Help Ammonium won't go down in my 10 Gallon Betta Tank!

eazye22

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I have a problem with the ammonium levels in my tank. It has not gone done despite using an api ammo lock treatment along with partial water changes ever other day. The current parameters are the
7.5-ph
0ppm-nitirite
20ppm-nitrate
2.0ppm-4.0ppm-ammonium for som reason fluctuates around here
The fish itself looks like its fine but I am most concerned with the ammonium levels. I have been very quick to remove any excess food or any decaying organic material within it. Hope this helps out.
 

Utar

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eazye22 said:
I have a problem with the ammonium levels in my tank. It has not gone done despite using an api ammo lock treatment along with partial water changes ever other day. The current parameters are the
7.5-ph
0ppm-nitirite
20ppm-nitrate
2.0ppm-4.0ppm-ammonium for som reason fluctuates around here
The fish itself looks like its fine but I am most concerned with the ammonium levels. I have been very quick to remove any excess food or any decaying organic material within it. Hope this helps out.
Or you talking about ammonia because you quoted ammonium here. these are two different gases and from what I have read ammonium is not has dangerous for fish as ammonia.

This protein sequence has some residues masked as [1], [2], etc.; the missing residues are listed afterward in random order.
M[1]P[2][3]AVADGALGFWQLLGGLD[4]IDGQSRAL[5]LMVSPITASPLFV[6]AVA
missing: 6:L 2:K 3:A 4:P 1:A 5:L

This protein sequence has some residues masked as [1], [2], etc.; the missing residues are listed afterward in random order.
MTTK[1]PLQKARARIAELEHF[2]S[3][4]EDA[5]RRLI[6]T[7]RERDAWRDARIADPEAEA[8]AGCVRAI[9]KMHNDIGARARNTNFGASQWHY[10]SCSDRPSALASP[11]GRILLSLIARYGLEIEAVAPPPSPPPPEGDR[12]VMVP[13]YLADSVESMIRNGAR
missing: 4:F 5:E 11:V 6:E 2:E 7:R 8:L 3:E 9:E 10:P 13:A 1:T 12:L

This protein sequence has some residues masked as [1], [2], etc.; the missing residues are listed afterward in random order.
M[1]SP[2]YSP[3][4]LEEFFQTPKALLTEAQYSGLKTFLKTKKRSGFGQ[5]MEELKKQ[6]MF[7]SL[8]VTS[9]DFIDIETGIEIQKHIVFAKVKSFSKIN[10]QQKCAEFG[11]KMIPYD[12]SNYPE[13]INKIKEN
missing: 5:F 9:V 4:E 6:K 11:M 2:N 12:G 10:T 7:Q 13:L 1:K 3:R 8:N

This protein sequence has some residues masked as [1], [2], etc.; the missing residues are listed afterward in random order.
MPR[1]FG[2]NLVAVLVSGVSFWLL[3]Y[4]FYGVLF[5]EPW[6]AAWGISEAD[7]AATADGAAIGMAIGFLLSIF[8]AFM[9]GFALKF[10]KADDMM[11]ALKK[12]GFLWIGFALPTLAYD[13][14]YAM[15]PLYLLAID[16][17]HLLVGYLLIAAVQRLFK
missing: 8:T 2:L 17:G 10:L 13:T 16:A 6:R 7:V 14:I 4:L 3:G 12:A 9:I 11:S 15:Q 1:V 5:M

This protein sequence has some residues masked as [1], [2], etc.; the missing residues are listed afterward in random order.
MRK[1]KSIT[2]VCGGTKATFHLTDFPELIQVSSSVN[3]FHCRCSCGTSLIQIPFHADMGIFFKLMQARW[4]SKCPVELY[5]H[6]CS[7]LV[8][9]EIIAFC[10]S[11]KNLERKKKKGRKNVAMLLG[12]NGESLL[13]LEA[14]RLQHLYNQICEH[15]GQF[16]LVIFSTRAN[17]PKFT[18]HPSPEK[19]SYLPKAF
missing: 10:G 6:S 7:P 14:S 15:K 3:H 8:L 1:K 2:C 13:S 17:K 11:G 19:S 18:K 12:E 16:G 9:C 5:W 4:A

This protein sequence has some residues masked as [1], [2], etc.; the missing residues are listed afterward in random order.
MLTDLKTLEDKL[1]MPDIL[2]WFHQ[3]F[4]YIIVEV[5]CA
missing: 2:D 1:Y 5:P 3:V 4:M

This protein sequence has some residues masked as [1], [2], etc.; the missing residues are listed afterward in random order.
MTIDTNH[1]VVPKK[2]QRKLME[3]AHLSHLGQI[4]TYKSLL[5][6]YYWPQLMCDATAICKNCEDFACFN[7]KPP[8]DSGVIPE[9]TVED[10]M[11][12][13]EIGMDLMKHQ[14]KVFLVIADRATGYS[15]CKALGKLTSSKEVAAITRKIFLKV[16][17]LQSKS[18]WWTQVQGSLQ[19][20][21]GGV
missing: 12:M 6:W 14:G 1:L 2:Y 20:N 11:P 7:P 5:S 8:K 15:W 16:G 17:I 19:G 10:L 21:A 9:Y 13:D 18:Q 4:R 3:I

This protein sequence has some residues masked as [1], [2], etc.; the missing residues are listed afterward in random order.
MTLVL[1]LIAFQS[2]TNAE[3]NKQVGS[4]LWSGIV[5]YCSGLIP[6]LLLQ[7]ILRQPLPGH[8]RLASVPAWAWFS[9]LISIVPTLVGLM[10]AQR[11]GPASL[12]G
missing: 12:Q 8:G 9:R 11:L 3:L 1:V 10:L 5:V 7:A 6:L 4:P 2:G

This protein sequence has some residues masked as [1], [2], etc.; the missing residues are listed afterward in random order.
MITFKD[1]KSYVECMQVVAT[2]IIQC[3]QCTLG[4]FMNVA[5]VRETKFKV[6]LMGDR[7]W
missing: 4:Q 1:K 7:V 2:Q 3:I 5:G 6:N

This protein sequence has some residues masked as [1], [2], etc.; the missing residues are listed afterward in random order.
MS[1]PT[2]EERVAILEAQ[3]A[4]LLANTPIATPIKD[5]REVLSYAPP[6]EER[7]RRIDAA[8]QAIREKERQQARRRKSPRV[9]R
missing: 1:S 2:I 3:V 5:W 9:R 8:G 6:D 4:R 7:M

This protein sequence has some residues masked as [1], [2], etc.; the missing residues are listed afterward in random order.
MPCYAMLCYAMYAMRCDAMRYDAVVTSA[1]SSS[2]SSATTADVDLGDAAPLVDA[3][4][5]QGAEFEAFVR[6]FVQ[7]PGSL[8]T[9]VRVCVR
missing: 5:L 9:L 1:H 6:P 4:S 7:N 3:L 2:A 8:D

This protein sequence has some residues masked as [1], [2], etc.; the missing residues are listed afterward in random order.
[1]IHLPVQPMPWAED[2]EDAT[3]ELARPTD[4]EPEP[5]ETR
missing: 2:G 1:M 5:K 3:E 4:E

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It does seem like you mean ammonia. I would also agree that’s it’s a good idea to test your tap water.
 
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eazye22

eazye22

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FreshwaterHG said:
It does seem like you mean ammonia. I would also agree that’s it’s a good idea to test your tap water.
Yeah I think I meant that I am using an api master test kit and it tests for ammonia. My bad, I did test my local tap water. I live in NYC and so far I keep getting none that can be traced in it.
 

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eazye22 said:
I do vaccum the substrate when I do water changes and am defeintly going to try seachem prime
Hmm. If your tap water is coming up at 0 that’s strange it’s so high. Is it still high after a 50% water change. I would do frequent water changes for now
 

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How long has the tank been running and was it cycled when you added your Betta? Did you have anything in there with the betta that could have caused a spike? Other fish, snails, shrimp? or even live plants that have died can also cause an ammonia issue. What is your WC schedule and how much do you change and how often? As above said i would do 50-75% WC's everyday or every other day and definitely get some Prime and keep up on testing your water parameters.
 

CindyVBPets

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Last time I checked, API Ammo Lock detoxifies ammonia, but it does not remove it, so the ammonia will still show up when using test kits. Switch to Prime, anyway :)

EDIT: All that ammonia is weird for one Betta in a full tank. What is he IN? And how much is a "partial water change"?

And I'd be hand feeding one pellet at a time since he has to be carefully monitored to not over-eat, that way there is never any "excess food".

When my juvenile was in a 3 gallon not cycled it took a really long time for ANY ammonia to even show up! Do you have a kid dumping food in without your knowledge or anything like that?